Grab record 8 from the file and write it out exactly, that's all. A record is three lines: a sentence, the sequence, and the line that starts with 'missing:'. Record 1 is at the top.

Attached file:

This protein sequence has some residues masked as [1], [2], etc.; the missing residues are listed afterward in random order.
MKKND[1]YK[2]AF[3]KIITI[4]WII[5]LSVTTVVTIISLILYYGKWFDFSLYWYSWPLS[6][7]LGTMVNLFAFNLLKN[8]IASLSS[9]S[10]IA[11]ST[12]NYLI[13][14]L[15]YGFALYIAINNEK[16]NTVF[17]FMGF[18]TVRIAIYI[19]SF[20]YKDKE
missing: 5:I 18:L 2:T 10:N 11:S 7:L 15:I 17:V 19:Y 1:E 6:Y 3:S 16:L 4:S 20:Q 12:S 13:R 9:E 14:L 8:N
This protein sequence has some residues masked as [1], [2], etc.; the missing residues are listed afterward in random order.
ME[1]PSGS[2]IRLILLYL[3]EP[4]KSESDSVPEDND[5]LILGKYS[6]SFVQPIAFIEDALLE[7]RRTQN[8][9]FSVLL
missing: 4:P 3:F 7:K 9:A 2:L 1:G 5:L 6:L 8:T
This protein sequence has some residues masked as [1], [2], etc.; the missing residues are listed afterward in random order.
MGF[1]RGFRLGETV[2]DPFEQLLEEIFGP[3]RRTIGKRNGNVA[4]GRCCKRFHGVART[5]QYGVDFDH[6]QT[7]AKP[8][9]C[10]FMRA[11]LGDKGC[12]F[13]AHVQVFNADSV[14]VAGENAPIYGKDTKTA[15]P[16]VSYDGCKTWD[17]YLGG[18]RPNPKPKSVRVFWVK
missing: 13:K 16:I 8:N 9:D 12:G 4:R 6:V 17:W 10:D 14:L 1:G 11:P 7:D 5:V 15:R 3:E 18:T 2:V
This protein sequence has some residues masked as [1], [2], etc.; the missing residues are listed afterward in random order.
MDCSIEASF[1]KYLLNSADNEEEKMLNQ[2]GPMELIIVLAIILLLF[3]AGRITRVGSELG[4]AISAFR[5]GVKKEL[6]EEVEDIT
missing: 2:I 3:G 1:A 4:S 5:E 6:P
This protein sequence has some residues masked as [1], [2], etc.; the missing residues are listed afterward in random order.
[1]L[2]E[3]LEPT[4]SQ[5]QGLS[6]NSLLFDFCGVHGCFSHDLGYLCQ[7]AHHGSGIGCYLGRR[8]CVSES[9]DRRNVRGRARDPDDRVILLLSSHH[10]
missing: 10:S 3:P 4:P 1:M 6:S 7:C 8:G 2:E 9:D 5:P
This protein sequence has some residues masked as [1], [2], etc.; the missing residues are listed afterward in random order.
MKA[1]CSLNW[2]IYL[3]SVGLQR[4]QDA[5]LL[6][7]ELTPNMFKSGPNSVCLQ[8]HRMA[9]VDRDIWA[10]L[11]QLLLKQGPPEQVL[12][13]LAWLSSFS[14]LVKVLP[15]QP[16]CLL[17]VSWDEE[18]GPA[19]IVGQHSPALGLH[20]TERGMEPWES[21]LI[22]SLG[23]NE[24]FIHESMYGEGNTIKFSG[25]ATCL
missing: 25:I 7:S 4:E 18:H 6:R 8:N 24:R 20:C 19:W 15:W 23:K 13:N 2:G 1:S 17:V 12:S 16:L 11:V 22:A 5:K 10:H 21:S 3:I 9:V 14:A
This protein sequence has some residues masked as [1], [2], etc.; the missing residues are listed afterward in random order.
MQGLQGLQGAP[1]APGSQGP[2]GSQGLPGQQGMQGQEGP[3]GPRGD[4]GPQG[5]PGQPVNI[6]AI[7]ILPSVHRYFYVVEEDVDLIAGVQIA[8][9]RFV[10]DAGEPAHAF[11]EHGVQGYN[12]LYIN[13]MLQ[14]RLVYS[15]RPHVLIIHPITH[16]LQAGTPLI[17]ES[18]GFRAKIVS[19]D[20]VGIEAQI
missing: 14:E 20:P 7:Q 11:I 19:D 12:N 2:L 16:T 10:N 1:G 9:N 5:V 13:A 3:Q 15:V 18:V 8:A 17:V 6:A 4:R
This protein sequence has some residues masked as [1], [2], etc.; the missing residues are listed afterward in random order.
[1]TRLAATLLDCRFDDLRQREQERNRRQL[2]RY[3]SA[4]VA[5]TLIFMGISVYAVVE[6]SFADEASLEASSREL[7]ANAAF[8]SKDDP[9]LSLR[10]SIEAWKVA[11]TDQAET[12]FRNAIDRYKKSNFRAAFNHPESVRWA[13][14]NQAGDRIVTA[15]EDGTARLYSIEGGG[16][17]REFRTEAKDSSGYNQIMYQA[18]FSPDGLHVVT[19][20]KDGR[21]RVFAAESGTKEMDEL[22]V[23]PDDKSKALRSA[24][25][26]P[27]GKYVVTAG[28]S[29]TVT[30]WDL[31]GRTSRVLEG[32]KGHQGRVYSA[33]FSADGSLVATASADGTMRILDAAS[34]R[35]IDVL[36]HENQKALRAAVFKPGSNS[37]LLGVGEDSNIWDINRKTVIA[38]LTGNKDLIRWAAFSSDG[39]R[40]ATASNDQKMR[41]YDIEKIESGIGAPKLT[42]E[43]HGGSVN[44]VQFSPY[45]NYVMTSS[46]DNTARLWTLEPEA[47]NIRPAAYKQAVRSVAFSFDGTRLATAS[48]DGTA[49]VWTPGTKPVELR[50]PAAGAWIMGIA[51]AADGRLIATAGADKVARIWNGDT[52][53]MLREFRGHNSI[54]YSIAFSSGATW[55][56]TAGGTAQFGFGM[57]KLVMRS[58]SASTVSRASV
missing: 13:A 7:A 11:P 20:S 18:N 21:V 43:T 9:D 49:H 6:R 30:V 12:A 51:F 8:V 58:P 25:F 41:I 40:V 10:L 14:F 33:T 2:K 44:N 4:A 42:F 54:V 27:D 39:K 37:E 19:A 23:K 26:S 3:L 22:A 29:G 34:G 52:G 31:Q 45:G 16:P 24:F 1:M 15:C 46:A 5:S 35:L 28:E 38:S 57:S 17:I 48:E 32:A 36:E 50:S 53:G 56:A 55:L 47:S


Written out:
This protein sequence has some residues masked as [1], [2], etc.; the missing residues are listed afterward in random order.
[1]TRLAATLLDCRFDDLRQREQERNRRQL[2]RY[3]SA[4]VA[5]TLIFMGISVYAVVE[6]SFADEASLEASSREL[7]ANAAF[8]SKDDP[9]LSLR[10]SIEAWKVA[11]TDQAET[12]FRNAIDRYKKSNFRAAFNHPESVRWA[13][14]NQAGDRIVTA[15]EDGTARLYSIEGGG[16][17]REFRTEAKDSSGYNQIMYQA[18]FSPDGLHVVT[19][20]KDGR[21]RVFAAESGTKEMDEL[22]V[23]PDDKSKALRSA[24][25][26]P[27]GKYVVTAG[28]S[29]TVT[30]WDL[31]GRTSRVLEG[32]KGHQGRVYSA[33]FSADGSLVATASADGTMRILDAAS[34]R[35]IDVL[36]HENQKALRAAVFKPGSNS[37]LLGVGEDSNIWDINRKTVIA[38]LTGNKDLIRWAAFSSDG[39]R[40]ATASNDQKMR[41]YDIEKIESGIGAPKLT[42]E[43]HGGSVN[44]VQFSPY[45]NYVMTSS[46]DNTARLWTLEPEA[47]NIRPAAYKQAVRSVAFSFDGTRLATAS[48]DGTA[49]VWTPGTKPVELR[50]PAAGAWIMGIA[51]AADGRLIATAGADKVARIWNGDT[52][53]MLREFRGHNSI[54]YSIAFSSGATW[55][56]TAGGTAQFGFGM[57]KLVMRS[58]SASTVSRASV
missing: 13:A 7:A 11:P 20:S 18:N 21:V 43:T 9:D 49:H 6:R 30:V 12:A 51:F 8:V 58:P 25:F 41:I 40:V 10:L 14:F 33:T 2:K 44:N 4:A 42:F 54:V 27:D 39:K 37:E 19:A 23:K 26:S 3:L 22:A 29:G 34:G 52:G 31:Q 45:G 16:P 24:F 1:M 15:C 46:A 5:S 35:L 28:E 38:S 57:S 17:I 48:E 32:A 36:E 50:S 53:G 56:A 55:L 47:S